Students spend part of the day in regular classes and part of the day in ESL classes. In the ESL classes, they receive focused instruction in mastering English.
  Immersion:
This is often targeted towards native English speakers who want to master a foreign language. Teachers deliver instruction in a foreign language for the entire day.
Benefits and Drawbacks of Bilingual Education

The National Clearinghouse for Bilingual Education explains that “there are years of research showing that the brains of bilingual people have better executive function, which is what allows you to focus on problem solving, moving between tasks, and recalling words and information. All of these are keys to being successful in life.”
According to Asia Society, speaking a second language is a distinct advantage when seeking a job and can result in higher pay.  The benefits of bilingual education seem to have been accepted by a significant portion of the US population, because now native English speaking students are being placed by their parents in dual immersion schools—where they can learn a second or third language fluently without leaving the country.

However, bilingual education can be very expensive relative to monolingual systems. And much frustration stems from the fact that not all students are seeing such positive results. Critics point to test scores showing many students who perform poorly both in English and in their Native language. Proponents and critics agree that there is a shortage of qualified bilingual teachers.

What Can I Do As a Multilingual Teacher?

The NEA has a list on their website describing five things each of us can do to advocate for bilingual learning.
1. Isolate the issue. Begin by clarifying the source of the issue, with the goal of identifying concerns in your immediate environment and gaining insights about broader, external factors. For example, imagine educators are complaining that many ELL families do not attend parent-teacher conferences. Speak with families and find out why this is happening. Are the conferences only occurring during hours when families have to work? Have the expectations and procedures for conferences been clearly conveyed to families in their home language? Is childcare provided if needed? Once the root of the issue has been identified, appropriate action steps can be planned. “Advocates often upset the applecart in their pursuit of a fair and equitable society.”
2. Identify your allies. Advocacy occurs at different levels, alongside varied partners. To be effective, you must foster relationships with others, be willing to listen to opposing viewpoints, and use conflict as an impetus for change. There will be a wide variety of perspectives for any issue, and it’s important not to dismiss those who do not share your beliefs. Despite differing opinions, the advocacy process has the potential to be a consciousness-raising experience for all participants.
3. Be clear on the rights of ELL students. Have a clear understanding of the policies and laws that are in place to protect ELLs and their families. It empowers you to advocate from a position of what is ethically right and legally right. The rights of ELLs are encased in legislation, but also in hard-fought court victories that have been instrumental in actually protecting those rights and establishing educational standards: Mendez v. Westminster addressed the segregation of Mexican students in California schools and paved the way for Brown v. Board; Lau v. Nichols argued for ELL students’ rights to have instruction in a language they understand; Casteñeda v. Pickard demanded high-quality bilingual education programs; and Plyler v. Doe secured the right of undocumented students to an education.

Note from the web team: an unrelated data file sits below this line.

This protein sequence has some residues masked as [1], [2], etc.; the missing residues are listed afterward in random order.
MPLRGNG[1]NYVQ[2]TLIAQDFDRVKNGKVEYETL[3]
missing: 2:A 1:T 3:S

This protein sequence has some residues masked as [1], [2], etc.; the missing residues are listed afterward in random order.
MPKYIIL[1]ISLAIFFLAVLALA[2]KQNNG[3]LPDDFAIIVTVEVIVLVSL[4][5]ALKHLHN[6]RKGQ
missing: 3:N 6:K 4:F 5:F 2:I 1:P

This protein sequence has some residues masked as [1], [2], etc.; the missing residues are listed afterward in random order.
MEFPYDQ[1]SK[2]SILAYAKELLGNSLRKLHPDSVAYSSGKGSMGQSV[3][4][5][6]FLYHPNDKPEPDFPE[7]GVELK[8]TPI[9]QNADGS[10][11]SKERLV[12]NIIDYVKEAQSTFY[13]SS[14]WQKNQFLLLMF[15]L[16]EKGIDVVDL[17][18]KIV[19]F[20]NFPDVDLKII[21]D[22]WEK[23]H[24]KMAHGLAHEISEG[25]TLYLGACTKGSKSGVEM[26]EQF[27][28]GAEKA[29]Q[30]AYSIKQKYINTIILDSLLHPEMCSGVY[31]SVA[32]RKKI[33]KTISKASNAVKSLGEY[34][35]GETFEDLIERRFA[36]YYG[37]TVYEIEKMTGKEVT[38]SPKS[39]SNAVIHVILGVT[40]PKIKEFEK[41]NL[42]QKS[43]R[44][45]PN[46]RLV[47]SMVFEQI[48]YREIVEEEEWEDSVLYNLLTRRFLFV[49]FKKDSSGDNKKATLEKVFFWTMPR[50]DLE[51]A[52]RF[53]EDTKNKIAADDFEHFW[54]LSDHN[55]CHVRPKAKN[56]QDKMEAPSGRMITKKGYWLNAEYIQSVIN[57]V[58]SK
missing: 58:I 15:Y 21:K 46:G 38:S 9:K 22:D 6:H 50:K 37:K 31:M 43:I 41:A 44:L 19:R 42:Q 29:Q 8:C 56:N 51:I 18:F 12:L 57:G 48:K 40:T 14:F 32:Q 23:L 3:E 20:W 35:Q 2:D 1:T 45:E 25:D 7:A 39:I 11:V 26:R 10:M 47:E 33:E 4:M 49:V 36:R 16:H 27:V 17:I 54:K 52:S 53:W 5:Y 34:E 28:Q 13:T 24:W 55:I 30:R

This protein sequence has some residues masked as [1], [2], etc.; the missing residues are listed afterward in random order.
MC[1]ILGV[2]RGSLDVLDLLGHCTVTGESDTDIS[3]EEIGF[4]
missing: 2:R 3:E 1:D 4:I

4. Organize and educate others. Remember you are not alone. Create opportunities to share what you are doing with others. Take advantage of community events to discuss the issues impacting ELLs. These steps will allow you to expand your network of allies and to inform others about issues occurring in local schools. “An advocacy lens is always appropriate, but it is imperative in the face of injustice.” 2
5. Identify your outlets for change. Consider asking the following questions:
  • What can I do in my classroom?
  • What can I do in my school?
  • What can I do in my district?
  • What can I do in my community?
  • How can I collaborate with other non-school-based communities?



Stewner-Manzanares, Gloria (Fall 1988). "Bilingual Education Act: Twenty Years Later" (PDF). National Clearinghouse for Bilingual Education. 6: 3. Retrieved 9 October 2011

CCSO, (November 2015). “Dcuments Ensuring Equal Education Opportunities for English Language Learners” (PDF) http://www.ccsso.org/Documents/Ensuring%20Equal%20Education%20Opportunities%20for%20English%20Language%20Learners.pdf

Thursday, June 30, 2011

Law of attraction fundamentals, volume 4: the Power of the Subconscious

Powerful lesson about why studying the law of attraction often leads to frustration instead of success-- not taking into account the subconscious.

Read about it here.